Why I Ride

Every once in a while, a well-meaning but kind of clueless stranger will learn that I ride a motorcycle, give off a dramatic shudder, and say, “Even on the highway? I would never be brave enough to do that.” I guess they consider it a compliment.

But I have to tell you, it has nothing to do with bravery.

It’s in the blood. Since I was probably three or four years old, I have longed for a motorcycle. My very first memory of a motorcycle is of a late-1980’s Heritage Softail, in beautiful candy-apple red, with fringed handgrips, fringed saddlebags, and a fringed saddle with conchos. The rider was wearing a black leather jacket with fringe. The deep, throaty rumble it made as it meandered along our street and the way the sun glared on the paint — ahh. Perfection. That memory is as imprinted upon my brain as is the image of my mother’s face.

I can’t help but ride. It’s my meditation, my serenity, my sanity, my exhilaration, my adrenaline, and my Prozac all rolled into one beautiful package of horsepower and wind. My family will tell you that in the winter when I can’t ride all the time, I go a little stir-crazy.

My family is a big part of why I ride. My grandpa and his brothers, my aunts, uncles, and mom, my dad, cousins, brothers, sisters, sisters-in-law, almost-brother-in-law, and my husband all ride. When I say it’s in the blood, I’m really not joking. We go on day trips, on long trips, we break down together, we stop and gather around the broken bike and chip in our two cents and then when we get it fixed, we go to the next town and find a diner and have some coffee and talk about the breakdown. According to some people, we are an imposing family. We also go through a lot of coffee that way.

My mama taught me how to ride. I spent a full day riding up and down the street by her house, pissing off the neighbors, figuring out when to shift gears and trying to coordinate my uncoordinated hands and feet so I wouldn’t crash and break my legs. The first time I ever went on the highway, I very nearly crashed and broke a lot more than my legs, but fortunately I recovered my brain in the nick of time.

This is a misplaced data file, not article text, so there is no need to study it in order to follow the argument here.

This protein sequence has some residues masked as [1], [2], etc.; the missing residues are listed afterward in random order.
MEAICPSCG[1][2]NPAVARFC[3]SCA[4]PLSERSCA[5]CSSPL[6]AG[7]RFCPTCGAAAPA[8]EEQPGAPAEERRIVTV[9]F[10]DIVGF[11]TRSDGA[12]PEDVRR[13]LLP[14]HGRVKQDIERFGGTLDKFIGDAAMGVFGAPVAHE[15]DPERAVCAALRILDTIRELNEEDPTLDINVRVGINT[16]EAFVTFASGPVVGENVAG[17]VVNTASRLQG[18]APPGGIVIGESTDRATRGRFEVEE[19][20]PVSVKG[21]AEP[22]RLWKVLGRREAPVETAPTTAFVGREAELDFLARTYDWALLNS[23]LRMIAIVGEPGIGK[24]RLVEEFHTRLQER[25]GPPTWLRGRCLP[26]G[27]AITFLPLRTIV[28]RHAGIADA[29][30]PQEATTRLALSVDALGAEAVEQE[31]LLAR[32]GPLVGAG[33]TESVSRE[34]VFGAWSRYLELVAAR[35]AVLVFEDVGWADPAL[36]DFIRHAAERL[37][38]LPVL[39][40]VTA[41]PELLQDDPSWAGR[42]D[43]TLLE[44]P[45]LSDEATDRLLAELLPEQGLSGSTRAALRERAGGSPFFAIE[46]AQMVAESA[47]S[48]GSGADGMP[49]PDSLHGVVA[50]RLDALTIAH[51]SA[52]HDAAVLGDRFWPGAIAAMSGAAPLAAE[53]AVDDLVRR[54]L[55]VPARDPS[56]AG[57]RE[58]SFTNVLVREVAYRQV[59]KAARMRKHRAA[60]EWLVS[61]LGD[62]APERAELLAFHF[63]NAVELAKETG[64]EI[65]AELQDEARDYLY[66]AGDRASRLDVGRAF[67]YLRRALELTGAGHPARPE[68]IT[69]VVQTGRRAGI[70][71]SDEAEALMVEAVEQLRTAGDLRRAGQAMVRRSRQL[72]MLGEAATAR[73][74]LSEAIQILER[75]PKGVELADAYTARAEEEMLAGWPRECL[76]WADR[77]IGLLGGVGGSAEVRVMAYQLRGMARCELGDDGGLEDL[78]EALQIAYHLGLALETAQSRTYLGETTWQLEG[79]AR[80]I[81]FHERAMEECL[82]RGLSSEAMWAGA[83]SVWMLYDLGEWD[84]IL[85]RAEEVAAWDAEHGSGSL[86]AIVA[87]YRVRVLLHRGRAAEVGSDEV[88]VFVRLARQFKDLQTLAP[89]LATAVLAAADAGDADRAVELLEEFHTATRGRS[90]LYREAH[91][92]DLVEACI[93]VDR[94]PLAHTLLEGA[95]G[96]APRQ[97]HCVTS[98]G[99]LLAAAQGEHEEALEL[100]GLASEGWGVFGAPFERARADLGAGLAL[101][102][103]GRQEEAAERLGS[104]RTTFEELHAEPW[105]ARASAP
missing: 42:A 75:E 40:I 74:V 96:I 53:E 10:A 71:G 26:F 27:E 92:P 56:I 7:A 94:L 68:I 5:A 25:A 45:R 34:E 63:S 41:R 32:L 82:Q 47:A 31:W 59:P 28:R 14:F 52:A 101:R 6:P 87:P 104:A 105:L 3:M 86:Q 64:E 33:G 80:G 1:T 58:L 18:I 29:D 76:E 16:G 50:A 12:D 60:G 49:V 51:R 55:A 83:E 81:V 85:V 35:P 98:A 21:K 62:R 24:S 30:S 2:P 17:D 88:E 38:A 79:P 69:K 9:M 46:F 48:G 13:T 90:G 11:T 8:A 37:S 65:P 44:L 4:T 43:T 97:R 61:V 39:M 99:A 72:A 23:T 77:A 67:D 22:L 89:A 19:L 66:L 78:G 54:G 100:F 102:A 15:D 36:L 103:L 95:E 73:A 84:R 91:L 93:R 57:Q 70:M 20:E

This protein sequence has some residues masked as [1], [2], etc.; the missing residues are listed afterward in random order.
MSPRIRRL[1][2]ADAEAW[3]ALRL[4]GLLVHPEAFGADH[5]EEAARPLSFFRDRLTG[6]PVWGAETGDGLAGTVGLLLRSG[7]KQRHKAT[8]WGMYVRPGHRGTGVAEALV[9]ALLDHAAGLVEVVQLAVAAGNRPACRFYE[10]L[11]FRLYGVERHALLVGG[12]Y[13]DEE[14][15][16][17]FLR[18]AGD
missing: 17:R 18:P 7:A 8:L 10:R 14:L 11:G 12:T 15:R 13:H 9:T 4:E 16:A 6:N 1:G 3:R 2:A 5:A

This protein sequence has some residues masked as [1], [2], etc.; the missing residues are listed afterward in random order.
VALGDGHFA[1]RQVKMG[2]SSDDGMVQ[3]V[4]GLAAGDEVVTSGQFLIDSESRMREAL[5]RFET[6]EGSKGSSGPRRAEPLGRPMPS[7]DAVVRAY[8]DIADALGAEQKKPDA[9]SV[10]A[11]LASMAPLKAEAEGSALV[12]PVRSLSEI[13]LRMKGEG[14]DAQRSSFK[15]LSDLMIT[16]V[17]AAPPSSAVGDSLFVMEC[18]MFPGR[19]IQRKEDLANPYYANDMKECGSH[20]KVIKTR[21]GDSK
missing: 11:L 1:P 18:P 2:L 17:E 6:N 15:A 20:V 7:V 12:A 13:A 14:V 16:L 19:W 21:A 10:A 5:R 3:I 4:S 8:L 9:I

I ride all year long. In the winter, I have two requirements: it should be above 30 degrees (preferably above 40, but I’m not that picky), and the roads should not be snowy. Yeah, it gets cold. But the ancient art of “layering” has served me well thus far, and the alternative is to be incredibly cranky, irritable, jumpy, angry for no good reason, and generally a cantankerous and miserable human being for three months out of the year.

There’s a thing called a “sucker hole.” I fall for them constantly. It’s what happens on a rainy/snowy/dreary day when the continuous cloud cover breaks for a minute, and glorious blue sky shines through. People like me jump on their motorcycles and head out, intending to just go for a quick ride. I can’t tell you how many times I’ve been caught in the rain (and once in the hail) because I can’t resist a sucker hole.

So, for the strangers who think it’s brave or cool or whatever, all I can say is that if I have to explain it to you, you’ll never understand. For the rest of you – ride safe.

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2 Comments

  1. Diane Tadehara

     /  October 24, 2011

    You’ve got it girl! Your tag line is the motto of riding – ‘if I have to explain it, you won’t understand.’ Dr Richey doesn’t want me to ride before April, but then, he doesn’t understand. See you for a Christmas ride? πŸ˜‰

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